Detection of Biomarkers in Exhaled Breath Condensate
The difficulty in obtaining airway tissue and bronchoalveolar lavage samples has significantly hampered the ability to study naturally occurring exacerbations of asthma and other acute and chronic respiratory conditions/effects. Our non-invasive approach is unique among respiratory tract sampling and analysis methods in that it allows repeated measurements, which can be invaluable for studying the time-course of dynamic inflammatory pathways. As an example, studies have shown that nitrite content is elevated in the EBC of persons with asthma, especially during acute exacerbations. Although EBC has great potential as a source of biomarkers for many respiratory conditions, the low sample volumes and concentrations of biomarkers within EBC present analytical challenges.
Wearable Electronics for Continuous Health Monitoring
We are exploring various means for enabling continuous monitoring of molecular biomarkers in blood. This includes both label-free approaches and bead-based approaches. The end goal is to enable repeated monitoring of biomarkers with high temporal density for long periods of time. We will leverage our group's track record in electrokinetics and microfluidic sample preparation to build a light-weight sample-to-answer analyzer.
Bringing Proteomics To the Field Using a Portable Analyzer
The goal of this project is to develop a battery powered handheld sensitive instrument whose purpose is to detect panels of proteins for field based environmental monitoring. A portable device for protein analysis virtually impacts all fields of biology and also the biomedical sciences. Protein analysis of environmental samples typically requires collecting and storing samples and returning weeks to months later in labs to begin analyzing the data. The proposed instrument will instead allow for point-of-use on the field analysis of biological samples. The result of this research will be an instrument that is handheld and generalizable to the needs of individual biological laboratories. This disruptive tool will be valuable for basic biology, as well as clinical, biotechnological, and agricultural research. This tool will also have greater societal benefits including improving agricultural practices and deeper insights into environmental biology, which is necessary for protecting the environment. This is multidisciplinary work that combines engineering, nanofabrication, chemistry, physics, and biology and provides a great opportunity to educate and train graduate students, undergraduates, and high school students.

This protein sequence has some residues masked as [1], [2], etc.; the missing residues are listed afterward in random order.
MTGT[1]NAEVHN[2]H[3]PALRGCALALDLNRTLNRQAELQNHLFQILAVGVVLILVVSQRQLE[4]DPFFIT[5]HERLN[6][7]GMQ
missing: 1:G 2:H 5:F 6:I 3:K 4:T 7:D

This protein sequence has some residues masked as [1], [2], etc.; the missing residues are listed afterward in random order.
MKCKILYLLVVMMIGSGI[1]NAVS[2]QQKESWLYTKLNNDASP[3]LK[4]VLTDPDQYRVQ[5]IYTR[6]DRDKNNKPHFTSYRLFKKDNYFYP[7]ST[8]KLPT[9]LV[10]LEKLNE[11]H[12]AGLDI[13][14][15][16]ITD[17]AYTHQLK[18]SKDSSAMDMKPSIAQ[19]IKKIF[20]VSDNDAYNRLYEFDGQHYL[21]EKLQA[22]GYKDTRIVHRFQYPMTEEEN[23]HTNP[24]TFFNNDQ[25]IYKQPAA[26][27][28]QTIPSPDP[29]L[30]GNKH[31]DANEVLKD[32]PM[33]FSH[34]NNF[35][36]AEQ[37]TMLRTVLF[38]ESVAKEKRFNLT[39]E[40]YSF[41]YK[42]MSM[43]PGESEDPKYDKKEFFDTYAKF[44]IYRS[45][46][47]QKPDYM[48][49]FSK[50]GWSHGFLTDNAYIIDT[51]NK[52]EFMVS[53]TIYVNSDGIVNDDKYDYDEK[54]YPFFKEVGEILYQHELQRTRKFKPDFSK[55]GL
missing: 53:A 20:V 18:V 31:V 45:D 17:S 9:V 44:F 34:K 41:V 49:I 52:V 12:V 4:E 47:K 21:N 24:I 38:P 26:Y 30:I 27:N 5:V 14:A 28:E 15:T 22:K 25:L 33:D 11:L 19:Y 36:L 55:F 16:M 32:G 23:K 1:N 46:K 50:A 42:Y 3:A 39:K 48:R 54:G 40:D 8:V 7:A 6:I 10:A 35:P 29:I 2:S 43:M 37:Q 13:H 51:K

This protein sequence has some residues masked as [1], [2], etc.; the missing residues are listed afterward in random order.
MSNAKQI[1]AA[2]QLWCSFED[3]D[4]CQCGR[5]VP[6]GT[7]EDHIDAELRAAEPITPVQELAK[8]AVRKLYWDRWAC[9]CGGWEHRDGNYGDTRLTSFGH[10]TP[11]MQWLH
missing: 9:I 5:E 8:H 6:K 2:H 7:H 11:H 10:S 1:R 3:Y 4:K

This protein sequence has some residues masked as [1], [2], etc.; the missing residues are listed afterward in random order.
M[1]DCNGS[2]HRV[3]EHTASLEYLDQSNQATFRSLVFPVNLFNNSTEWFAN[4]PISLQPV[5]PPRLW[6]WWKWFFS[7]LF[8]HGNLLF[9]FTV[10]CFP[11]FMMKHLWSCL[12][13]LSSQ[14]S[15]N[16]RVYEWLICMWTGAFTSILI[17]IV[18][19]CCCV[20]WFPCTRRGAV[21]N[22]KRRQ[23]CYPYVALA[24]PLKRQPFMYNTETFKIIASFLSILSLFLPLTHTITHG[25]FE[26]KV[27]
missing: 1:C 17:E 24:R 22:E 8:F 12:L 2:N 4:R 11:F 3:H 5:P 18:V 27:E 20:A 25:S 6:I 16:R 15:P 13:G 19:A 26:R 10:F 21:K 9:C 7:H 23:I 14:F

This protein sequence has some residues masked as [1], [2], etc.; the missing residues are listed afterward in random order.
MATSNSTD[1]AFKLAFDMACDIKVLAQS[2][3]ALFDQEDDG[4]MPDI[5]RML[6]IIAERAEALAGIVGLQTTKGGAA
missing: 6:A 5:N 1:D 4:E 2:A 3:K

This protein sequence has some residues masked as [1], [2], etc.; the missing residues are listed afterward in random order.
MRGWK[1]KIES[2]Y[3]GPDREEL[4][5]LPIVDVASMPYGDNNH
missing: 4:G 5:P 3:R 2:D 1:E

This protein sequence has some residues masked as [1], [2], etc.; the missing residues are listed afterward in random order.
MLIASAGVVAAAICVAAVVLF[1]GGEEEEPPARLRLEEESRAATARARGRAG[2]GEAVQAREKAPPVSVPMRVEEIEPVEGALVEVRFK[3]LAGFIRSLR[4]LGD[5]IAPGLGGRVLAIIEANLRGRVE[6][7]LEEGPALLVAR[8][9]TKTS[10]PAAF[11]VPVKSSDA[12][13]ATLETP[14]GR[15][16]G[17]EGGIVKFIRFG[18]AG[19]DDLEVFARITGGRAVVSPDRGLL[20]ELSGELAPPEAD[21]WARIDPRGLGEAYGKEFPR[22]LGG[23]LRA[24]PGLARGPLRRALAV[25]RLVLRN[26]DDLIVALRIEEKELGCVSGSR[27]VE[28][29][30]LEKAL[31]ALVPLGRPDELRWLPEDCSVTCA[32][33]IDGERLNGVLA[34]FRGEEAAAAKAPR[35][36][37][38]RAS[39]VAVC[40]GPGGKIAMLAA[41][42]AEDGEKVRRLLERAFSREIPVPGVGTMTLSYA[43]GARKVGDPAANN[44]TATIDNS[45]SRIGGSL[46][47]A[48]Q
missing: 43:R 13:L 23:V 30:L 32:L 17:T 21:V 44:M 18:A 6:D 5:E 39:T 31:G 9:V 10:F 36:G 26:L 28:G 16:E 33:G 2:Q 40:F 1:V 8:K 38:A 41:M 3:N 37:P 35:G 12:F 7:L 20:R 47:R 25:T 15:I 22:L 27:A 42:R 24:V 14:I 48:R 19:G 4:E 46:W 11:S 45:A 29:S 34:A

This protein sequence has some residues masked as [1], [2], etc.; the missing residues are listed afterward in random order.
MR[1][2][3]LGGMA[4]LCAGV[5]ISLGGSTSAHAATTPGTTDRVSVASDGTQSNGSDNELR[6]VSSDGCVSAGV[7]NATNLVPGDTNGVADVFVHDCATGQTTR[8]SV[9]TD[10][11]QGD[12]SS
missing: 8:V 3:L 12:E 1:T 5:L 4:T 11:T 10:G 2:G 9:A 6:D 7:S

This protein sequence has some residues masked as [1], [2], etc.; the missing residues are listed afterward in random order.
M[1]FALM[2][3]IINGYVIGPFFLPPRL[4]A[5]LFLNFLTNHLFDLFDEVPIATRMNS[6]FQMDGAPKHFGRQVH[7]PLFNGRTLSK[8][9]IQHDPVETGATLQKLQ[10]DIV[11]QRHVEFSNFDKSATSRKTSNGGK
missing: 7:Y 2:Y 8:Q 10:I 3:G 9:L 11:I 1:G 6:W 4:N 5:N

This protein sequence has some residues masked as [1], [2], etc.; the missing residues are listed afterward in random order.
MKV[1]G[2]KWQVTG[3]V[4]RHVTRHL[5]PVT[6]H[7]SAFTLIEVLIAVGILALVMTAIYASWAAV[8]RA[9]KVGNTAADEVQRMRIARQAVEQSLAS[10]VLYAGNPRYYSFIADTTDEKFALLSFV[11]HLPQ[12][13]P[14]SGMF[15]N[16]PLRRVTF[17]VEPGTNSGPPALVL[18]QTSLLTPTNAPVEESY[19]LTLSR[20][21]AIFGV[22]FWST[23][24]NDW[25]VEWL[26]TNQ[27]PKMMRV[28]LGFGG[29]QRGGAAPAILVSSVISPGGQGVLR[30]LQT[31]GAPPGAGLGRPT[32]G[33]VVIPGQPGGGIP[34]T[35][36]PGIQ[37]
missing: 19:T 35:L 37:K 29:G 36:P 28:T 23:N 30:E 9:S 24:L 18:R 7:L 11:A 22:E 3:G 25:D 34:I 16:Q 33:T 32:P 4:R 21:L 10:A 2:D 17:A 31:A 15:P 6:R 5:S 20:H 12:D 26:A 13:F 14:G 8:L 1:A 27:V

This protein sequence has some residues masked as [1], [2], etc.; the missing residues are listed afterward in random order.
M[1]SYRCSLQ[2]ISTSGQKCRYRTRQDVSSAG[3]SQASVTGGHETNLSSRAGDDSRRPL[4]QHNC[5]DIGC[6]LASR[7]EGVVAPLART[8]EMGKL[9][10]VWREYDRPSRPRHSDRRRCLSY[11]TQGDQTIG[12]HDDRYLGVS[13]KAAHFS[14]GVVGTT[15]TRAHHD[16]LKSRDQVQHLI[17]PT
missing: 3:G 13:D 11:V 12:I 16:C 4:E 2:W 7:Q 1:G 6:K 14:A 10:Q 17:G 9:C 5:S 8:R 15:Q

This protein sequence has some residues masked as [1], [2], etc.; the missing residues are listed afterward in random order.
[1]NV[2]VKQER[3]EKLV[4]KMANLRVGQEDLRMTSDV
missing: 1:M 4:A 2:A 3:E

We would like to thank our sponsors for their generous support of our research.